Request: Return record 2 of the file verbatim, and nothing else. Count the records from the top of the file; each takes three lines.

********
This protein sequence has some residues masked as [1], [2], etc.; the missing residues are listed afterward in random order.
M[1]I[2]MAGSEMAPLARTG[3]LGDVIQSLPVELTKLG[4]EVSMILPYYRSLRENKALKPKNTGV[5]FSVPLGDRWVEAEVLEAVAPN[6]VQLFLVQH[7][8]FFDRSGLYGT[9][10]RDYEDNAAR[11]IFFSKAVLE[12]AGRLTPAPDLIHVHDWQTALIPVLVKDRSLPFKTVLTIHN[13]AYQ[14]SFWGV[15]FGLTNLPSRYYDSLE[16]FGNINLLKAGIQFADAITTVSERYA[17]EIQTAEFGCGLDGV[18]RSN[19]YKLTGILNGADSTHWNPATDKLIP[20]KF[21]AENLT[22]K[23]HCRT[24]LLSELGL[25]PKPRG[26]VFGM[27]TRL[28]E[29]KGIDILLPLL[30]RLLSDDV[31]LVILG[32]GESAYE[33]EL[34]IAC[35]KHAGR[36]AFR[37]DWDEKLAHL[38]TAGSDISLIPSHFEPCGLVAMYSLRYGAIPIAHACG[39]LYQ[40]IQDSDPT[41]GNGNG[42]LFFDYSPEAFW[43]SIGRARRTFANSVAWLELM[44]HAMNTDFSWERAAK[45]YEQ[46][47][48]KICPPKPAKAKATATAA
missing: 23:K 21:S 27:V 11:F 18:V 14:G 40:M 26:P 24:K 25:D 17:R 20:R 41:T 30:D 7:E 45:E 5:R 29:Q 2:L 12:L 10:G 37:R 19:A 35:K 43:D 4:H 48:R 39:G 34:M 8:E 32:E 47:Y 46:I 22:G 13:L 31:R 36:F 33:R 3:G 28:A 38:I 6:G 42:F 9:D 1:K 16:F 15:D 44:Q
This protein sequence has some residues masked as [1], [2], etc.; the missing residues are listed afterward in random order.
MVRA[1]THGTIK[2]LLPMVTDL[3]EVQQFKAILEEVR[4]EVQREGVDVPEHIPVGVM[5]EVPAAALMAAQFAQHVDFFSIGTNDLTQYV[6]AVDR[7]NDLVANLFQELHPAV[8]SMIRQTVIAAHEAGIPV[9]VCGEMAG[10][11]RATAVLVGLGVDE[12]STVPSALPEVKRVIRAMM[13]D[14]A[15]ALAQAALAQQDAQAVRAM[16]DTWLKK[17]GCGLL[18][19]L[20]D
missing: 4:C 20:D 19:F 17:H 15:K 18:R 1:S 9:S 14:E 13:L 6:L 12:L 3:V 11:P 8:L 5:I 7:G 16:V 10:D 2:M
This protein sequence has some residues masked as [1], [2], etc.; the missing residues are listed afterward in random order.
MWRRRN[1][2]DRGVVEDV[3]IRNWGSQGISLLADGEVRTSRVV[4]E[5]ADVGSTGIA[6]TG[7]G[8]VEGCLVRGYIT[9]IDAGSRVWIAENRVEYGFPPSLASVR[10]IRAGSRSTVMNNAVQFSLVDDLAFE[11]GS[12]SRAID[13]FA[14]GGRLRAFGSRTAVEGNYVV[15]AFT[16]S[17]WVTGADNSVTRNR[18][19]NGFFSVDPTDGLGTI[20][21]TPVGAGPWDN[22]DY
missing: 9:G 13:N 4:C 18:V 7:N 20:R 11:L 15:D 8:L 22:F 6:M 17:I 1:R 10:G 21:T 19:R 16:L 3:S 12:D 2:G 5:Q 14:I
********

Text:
This protein sequence has some residues masked as [1], [2], etc.; the missing residues are listed afterward in random order.
MVRA[1]THGTIK[2]LLPMVTDL[3]EVQQFKAILEEVR[4]EVQREGVDVPEHIPVGVM[5]EVPAAALMAAQFAQHVDFFSIGTNDLTQYV[6]AVDR[7]NDLVANLFQELHPAV[8]SMIRQTVIAAHEAGIPV[9]VCGEMAG[10][11]RATAVLVGLGVDE[12]STVPSALPEVKRVIRAMM[13]D[14]A[15]ALAQAALAQQDAQAVRAM[16]DTWLKK[17]GCGLL[18][19]L[20]D
missing: 4:C 20:D 19:F 17:H 15:K 18:R 1:S 9:S 14:E 13:L 6:L 12:L 3:V 11:P 8:L 5:I 7:G 16:V 10:D 2:M